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How to unclog and drain a dishwasher

Found a pool of water at the bottom of your dishwasher? Here’s how to fix it and stop it from happening again.

woman reaching into a dishwasher
Last updated: 06 February 2024


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One of the most common dishwasher problems is when it won't drain. Opening the door to a swampy soup of detergent and food particles can be annoying, but ick factor aside, it's usually an easy (and fast) fix. 

In fact, sometimes it just takes the dishwasher equivalent of turning it off and back on again. Many dishwashers have a reset feature which ends the cycle and pumps out the residual water. Check your manual for how this works on your model and give it a try – it might solve your problem. If not, then you'll need to roll up your sleeves and drain the water out by hand.

Easy steps for draining a clogged dishwasher

1. Prepare the dishwasher

Get ready to drain your dishwasher by first removing any dishes as well as all the dish racks. Then turn the dishwasher off and unplug it. Put some towels or newspaper around the dishwasher to catch any spills.

2. Remove the water

Start bailing out the dishwasher sump (the part that collects water for the pump) into the sink or a bucket with a scoop or cup. If you have a wet/dry vac then that's even better. Once scooping becomes ineffective, soak up the last of the water with an old towel. You don't need it bone-dry, just dry enough that food particles aren't going to wash deeper into the bowels of your dishwasher when you pull out the filter.

3. Clean the filter to ensure debris isn't stopping the water flow

If you've just neglected to keep your filter clean (you should clean it out every month or so as part of regular maintenance), it might be blocked with grease and food scraps. You'll find the filter at the bottommost point of the tub. Take it out (check your manual if you're not sure how) and scrub it thoroughly with hot, soapy water using a sponge or soft bristle brush. Before replacing the filter, clear any chunks of food or other nasties from the sump or drain under the filter, then reinstall the filter.

You may want to try your luck running a short cycle at this point to see if it's fixed the problem. 

4. Try using a mixture of bicarbonate of soda and vinegar

Just like a clogged bathroom sink, sometimes a mixture of bicarbonate of soda and vinegar might be just enough to dissolve the blockage. Mix a 1:1 ratio of bicarb and vinegar, pour it into the bottom of the tub and leave it to work for about 20 minutes. If the standing water starts to drain then run a hot cycle to help loosen and flush away any remaining clogs or debris. If that doesn't work, move on to the next step. 

CHOICE tip: Avoid using drain cleaner as the harsh chemicals can damage your dishwasher's delicate innards.

5. Check the drain hose for kinks and blockages

The drain hose connects your dishwasher to the plumbing under your sink. You should be able to see most of it by looking in your kitchen cupboard, but you may need to take off the dishwasher's kick-panel, or remove the dishwasher from your cabinetry to access it in its entirety.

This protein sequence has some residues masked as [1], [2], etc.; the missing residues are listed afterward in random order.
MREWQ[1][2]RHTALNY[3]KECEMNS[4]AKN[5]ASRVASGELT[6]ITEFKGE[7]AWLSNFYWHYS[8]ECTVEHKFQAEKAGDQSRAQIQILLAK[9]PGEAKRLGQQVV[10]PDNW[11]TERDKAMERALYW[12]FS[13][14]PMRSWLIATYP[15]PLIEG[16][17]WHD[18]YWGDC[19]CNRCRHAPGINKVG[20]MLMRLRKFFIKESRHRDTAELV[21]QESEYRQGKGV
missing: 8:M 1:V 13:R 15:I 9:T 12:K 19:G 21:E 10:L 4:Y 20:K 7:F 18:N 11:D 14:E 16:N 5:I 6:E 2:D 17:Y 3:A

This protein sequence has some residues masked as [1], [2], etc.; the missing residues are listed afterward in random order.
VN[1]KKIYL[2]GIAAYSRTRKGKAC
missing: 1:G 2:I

If the hose isn't kinked then there may be a blockage. Disconnect the hose from the drain and feel for and clear any blockages with an old coat hanger or long, flexible brush or pipe cleaner, then reattach it, taking care not to kink the hose again in the process. If the hose or connectors are damaged or badly kinked, you may need to replace them. Finally, inspect the drain valve at the bottom of the machine to ensure it moves freely.

Run an empty cycle to see if your dishwasher is now draining normally. Remember to regularly clean and maintain your dishwasher's filter to prevent the issue from happening again, and although you don't need to pre-rinse your plates, scrape any solids into the bin before racking them.

CHOICE tip: Running a vinegar cycle or commercial dishwasher cleaner every now and again can keep your machine fresh and sparkling (just check your manual first in case the manufacturer warns against using vinegar). This is especially helpful if your dishwasher is prone to limescale build-up or foul odours.

Dishwasher still not draining properly?

If you've followed the steps above and your dishwasher is still not draining properly, you might want to have it checked out by an experienced tradesperson or contact your manufacturer for more advice.

Repair technicians aren't cheap, however, so consider the age of your dishwasher first. If it's relatively new, then you may be able to have it repaired or replaced under warranty. Conversely, if your dishwasher's getting on in years, and if it seems like a major (read: expensive) repair is needed, it might be time to consider a replacement. 

Sure, a repair might be cheaper, but there could be other components approaching the end of their life. A whole new appliance, with the better performance and efficiency that modern technology can offer, might be a better option.

How to drain a dishwasher if you're moving house

A dishwasher is usually considered a 'fixture' when a house is sold (or rented), particularly if it's integrated into your kitchen, which means you may not be able to take it with you when you move. However, if you do plan to move it, then you'll have to make sure you prepare it adequately for transport so you don't do it any damage. 

If you're transporting a dishwasher, it's important to clean, disconnect and drain it well, following steps 1 and 2 above. Then secure the door and wrap the whole machine in bubble wrap or a blanket to limit damage when it's being moved. 

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